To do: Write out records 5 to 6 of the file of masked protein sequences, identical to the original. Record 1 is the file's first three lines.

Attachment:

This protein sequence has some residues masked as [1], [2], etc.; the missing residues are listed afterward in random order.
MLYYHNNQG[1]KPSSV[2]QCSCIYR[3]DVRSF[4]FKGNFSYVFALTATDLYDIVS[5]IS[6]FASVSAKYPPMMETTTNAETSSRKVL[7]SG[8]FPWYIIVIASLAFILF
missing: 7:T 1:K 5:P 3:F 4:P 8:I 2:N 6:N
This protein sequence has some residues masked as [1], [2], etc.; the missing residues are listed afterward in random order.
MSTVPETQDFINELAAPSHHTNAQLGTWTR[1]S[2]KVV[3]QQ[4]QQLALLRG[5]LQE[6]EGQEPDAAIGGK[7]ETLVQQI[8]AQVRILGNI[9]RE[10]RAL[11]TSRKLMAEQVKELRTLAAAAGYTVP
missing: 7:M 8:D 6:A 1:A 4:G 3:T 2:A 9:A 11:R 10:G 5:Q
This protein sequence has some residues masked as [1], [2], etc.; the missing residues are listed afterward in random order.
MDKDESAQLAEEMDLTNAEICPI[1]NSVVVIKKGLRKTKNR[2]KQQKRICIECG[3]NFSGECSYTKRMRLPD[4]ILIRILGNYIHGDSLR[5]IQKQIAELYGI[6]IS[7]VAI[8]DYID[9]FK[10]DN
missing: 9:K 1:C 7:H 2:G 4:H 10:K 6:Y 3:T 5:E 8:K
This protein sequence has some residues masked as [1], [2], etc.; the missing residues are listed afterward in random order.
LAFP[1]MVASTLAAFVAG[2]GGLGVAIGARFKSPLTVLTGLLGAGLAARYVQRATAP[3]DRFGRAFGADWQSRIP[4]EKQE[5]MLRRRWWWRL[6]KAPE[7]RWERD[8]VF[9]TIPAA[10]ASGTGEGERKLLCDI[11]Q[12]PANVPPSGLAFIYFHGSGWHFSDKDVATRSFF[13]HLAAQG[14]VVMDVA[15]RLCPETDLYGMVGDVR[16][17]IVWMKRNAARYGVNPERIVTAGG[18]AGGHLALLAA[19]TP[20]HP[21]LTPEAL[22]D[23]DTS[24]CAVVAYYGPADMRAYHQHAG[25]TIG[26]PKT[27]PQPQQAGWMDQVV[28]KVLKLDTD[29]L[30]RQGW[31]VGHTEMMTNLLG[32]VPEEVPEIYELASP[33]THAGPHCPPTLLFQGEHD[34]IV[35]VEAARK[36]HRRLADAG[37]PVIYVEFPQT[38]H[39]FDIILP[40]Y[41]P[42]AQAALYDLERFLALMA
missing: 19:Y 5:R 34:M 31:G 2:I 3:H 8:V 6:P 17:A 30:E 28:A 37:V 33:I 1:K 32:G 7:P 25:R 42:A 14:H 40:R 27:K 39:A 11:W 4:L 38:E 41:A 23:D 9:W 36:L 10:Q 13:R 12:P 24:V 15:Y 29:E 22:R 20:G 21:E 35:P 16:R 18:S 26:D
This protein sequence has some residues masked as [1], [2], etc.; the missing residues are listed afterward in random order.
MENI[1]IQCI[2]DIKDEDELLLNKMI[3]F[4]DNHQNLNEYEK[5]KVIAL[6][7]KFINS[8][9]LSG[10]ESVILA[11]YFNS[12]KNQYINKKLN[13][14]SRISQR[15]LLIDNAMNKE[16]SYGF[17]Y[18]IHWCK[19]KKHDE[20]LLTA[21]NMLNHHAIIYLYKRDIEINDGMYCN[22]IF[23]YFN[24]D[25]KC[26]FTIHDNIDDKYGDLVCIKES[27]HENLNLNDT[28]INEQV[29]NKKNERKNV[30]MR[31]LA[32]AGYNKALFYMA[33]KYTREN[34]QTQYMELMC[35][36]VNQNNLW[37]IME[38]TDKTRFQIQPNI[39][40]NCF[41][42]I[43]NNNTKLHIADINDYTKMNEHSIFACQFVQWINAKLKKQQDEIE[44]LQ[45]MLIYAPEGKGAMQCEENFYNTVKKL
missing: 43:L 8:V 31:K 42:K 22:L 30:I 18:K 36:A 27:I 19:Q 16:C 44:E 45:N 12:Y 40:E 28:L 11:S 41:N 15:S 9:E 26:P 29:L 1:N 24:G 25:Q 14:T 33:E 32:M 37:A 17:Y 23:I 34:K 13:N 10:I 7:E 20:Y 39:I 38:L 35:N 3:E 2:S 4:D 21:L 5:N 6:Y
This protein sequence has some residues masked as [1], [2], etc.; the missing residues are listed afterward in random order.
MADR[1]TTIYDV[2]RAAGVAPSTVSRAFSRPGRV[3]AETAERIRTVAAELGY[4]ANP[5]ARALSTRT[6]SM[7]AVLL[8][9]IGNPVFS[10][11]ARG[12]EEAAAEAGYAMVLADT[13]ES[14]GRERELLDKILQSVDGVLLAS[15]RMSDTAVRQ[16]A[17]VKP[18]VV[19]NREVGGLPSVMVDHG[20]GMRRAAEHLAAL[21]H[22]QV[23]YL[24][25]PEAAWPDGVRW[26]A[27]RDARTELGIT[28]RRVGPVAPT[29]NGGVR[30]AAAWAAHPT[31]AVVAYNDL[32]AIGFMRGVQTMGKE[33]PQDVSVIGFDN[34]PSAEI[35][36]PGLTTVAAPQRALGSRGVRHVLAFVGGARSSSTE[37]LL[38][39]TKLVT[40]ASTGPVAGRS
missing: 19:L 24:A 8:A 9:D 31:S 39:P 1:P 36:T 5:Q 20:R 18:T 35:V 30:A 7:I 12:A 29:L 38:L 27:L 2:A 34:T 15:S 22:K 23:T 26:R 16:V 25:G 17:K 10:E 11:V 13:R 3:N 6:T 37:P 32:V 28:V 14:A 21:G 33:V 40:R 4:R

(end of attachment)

This protein sequence has some residues masked as [1], [2], etc.; the missing residues are listed afterward in random order.
MENI[1]IQCI[2]DIKDEDELLLNKMI[3]F[4]DNHQNLNEYEK[5]KVIAL[6][7]KFINS[8][9]LSG[10]ESVILA[11]YFNS[12]KNQYINKKLN[13][14]SRISQR[15]LLIDNAMNKE[16]SYGF[17]Y[18]IHWCK[19]KKHDE[20]LLTA[21]NMLNHHAIIYLYKRDIEINDGMYCN[22]IF[23]YFN[24]D[25]KC[26]FTIHDNIDDKYGDLVCIKES[27]HENLNLNDT[28]INEQV[29]NKKNERKNV[30]MR[31]LA[32]AGYNKALFYMA[33]KYTREN[34]QTQYMELMC[35][36]VNQNNLW[37]IME[38]TDKTRFQIQPNI[39][40]NCF[41][42]I[43]NNNTKLHIADINDYTKMNEHSIFACQFVQWINAKLKKQQDEIE[44]LQ[45]MLIYAPEGKGAMQCEENFYNTVKKL
missing: 43:L 8:V 31:K 42:K 22:L 30:I 18:K 36:A 27:I 19:Q 16:C 44:E 45:N 12:Y 40:E 28:L 11:S 41:N 15:S 9:E 26:P 29:L 1:N 24:G 25:Q 14:T 33:E 32:M 37:A 17:Y 23:I 34:K 13:N 10:I 7:E 20:Y 39:I 38:L 35:N 3:E 2:S 4:D 21:L 5:N 6:Y
This protein sequence has some residues masked as [1], [2], etc.; the missing residues are listed afterward in random order.
MADR[1]TTIYDV[2]RAAGVAPSTVSRAFSRPGRV[3]AETAERIRTVAAELGY[4]ANP[5]ARALSTRT[6]SM[7]AVLL[8][9]IGNPVFS[10][11]ARG[12]EEAAAEAGYAMVLADT[13]ES[14]GRERELLDKILQSVDGVLLAS[15]RMSDTAVRQ[16]A[17]VKP[18]VV[19]NREVGGLPSVMVDHG[20]GMRRAAEHLAAL[21]H[22]QV[23]YL[24][25]PEAAWPDGVRW[26]A[27]RDARTELGIT[28]RRVGPVAPT[29]NGGVR[30]AAAWAAHPT[31]AVVAYNDL[32]AIGFMRGVQTMGKE[33]PQDVSVIGFDN[34]PSAEI[35][36]PGLTTVAAPQRALGSRGVRHVLAFVGGARSSSTE[37]LL[38][39]TKLVT[40]ASTGPVAGRS
missing: 19:L 24:A 8:A 9:D 31:S 39:P 1:P 36:T 5:Q 20:R 18:T 35:V 30:A 7:I 12:A 29:L 38:L 27:L 2:A 34:T 15:S 22:K 23:T 26:R 16:V 25:G 17:K 10:E 11:V 13:R 3:N 6:T 37:P 32:V 28:V 14:A 21:G 33:V 40:R 4:R